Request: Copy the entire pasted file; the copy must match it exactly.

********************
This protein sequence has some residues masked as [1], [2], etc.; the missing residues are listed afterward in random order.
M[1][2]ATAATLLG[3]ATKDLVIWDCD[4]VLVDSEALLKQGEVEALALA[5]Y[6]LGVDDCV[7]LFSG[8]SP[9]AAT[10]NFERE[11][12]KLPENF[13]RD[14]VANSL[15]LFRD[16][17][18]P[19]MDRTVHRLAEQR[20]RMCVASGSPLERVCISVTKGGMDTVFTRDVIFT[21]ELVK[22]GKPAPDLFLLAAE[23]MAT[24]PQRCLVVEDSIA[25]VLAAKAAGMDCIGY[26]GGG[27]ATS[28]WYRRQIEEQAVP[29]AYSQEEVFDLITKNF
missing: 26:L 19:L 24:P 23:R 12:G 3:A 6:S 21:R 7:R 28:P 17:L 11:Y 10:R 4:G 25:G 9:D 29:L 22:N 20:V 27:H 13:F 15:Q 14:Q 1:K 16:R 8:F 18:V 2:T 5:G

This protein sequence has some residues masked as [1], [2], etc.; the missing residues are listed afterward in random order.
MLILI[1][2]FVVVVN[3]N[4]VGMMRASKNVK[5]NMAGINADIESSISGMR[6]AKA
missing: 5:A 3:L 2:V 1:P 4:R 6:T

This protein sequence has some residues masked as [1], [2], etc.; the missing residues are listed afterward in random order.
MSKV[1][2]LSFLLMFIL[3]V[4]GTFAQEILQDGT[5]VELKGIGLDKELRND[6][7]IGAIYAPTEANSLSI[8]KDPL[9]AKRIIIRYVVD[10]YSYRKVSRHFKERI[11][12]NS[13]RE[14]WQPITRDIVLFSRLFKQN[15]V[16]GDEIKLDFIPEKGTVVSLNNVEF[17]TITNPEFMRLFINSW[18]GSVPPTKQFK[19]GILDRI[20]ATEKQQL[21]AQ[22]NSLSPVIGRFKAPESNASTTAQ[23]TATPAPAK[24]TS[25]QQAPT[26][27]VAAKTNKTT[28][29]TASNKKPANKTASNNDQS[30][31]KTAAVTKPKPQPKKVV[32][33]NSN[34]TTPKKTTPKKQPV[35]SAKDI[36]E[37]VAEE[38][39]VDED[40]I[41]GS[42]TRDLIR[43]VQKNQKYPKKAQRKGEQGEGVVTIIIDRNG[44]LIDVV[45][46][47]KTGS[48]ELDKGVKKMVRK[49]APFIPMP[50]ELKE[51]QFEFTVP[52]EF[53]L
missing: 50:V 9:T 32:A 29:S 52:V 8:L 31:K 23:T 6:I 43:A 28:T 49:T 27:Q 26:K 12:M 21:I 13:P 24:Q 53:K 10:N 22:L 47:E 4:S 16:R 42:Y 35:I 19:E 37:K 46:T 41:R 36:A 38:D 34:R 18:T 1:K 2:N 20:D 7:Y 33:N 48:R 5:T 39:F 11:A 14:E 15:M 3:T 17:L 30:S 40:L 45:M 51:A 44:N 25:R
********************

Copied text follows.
This protein sequence has some residues masked as [1], [2], etc.; the missing residues are listed afterward in random order.
M[1][2]ATAATLLG[3]ATKDLVIWDCD[4]VLVDSEALLKQGEVEALALA[5]Y[6]LGVDDCV[7]LFSG[8]SP[9]AAT[10]NFERE[11][12]KLPENF[13]RD[14]VANSL[15]LFRD[16][17][18]P[19]MDRTVHRLAEQR[20]RMCVASGSPLERVCISVTKGGMDTVFTRDVIFT[21]ELVK[22]GKPAPDLFLLAAE[23]MAT[24]PQRCLVVEDSIA[25]VLAAKAAGMDCIGY[26]GGG[27]ATS[28]WYRRQIEEQAVP[29]AYSQEEVFDLITKNF
missing: 26:L 19:L 24:P 23:R 12:G 3:A 6:S 21:R 7:R 28:P 17:L 11:Y 10:R 4:G 25:G 9:D 29:L 22:N 20:V 27:H 13:F 15:Q 14:Q 1:K 16:R 8:F 18:V 2:T 5:G

This protein sequence has some residues masked as [1], [2], etc.; the missing residues are listed afterward in random order.
MLILI[1][2]FVVVVN[3]N[4]VGMMRASKNVK[5]NMAGINADIESSISGMR[6]AKA
missing: 5:A 3:L 2:V 1:P 4:R 6:T

This protein sequence has some residues masked as [1], [2], etc.; the missing residues are listed afterward in random order.
MSKV[1][2]LSFLLMFIL[3]V[4]GTFAQEILQDGT[5]VELKGIGLDKELRND[6][7]IGAIYAPTEANSLSI[8]KDPL[9]AKRIIIRYVVD[10]YSYRKVSRHFKERI[11][12]NS[13]RE[14]WQPITRDIVLFSRLFKQN[15]V[16]GDEIKLDFIPEKGTVVSLNNVEF[17]TITNPEFMRLFINSW[18]GSVPPTKQFK[19]GILDRI[20]ATEKQQL[21]AQ[22]NSLSPVIGRFKAPESNASTTAQ[23]TATPAPAK[24]TS[25]QQAPT[26][27]VAAKTNKTT[28][29]TASNKKPANKTASNNDQS[30][31]KTAAVTKPKPQPKKVV[32][33]NSN[34]TTPKKTTPKKQPV[35]SAKDI[36]E[37]VAEE[38][39]VDED[40]I[41]GS[42]TRDLIR[43]VQKNQKYPKKAQRKGEQGEGVVTIIIDRNG[44]LIDVV[45][46][47]KTGS[48]ELDKGVKKMVRK[49]APFIPMP[50]ELKE[51]QFEFTVP[52]EF[53]L
missing: 50:V 9:T 32:A 29:S 52:V 8:L 31:K 23:T 6:I 43:A 28:T 49:T 27:Q 26:K 12:M 21:I 13:P 24:Q 53:K 10:N 22:L 47:E 4:S 16:R 42:Y 35:I 19:E 37:K 46:T 41:R 36:A 38:D 34:R 18:T 1:K 2:N 20:D 7:Y 33:N 48:R 5:T 39:F 11:A 14:E 15:M 3:T 17:L 30:S 40:L 45:M 51:A 44:N 25:R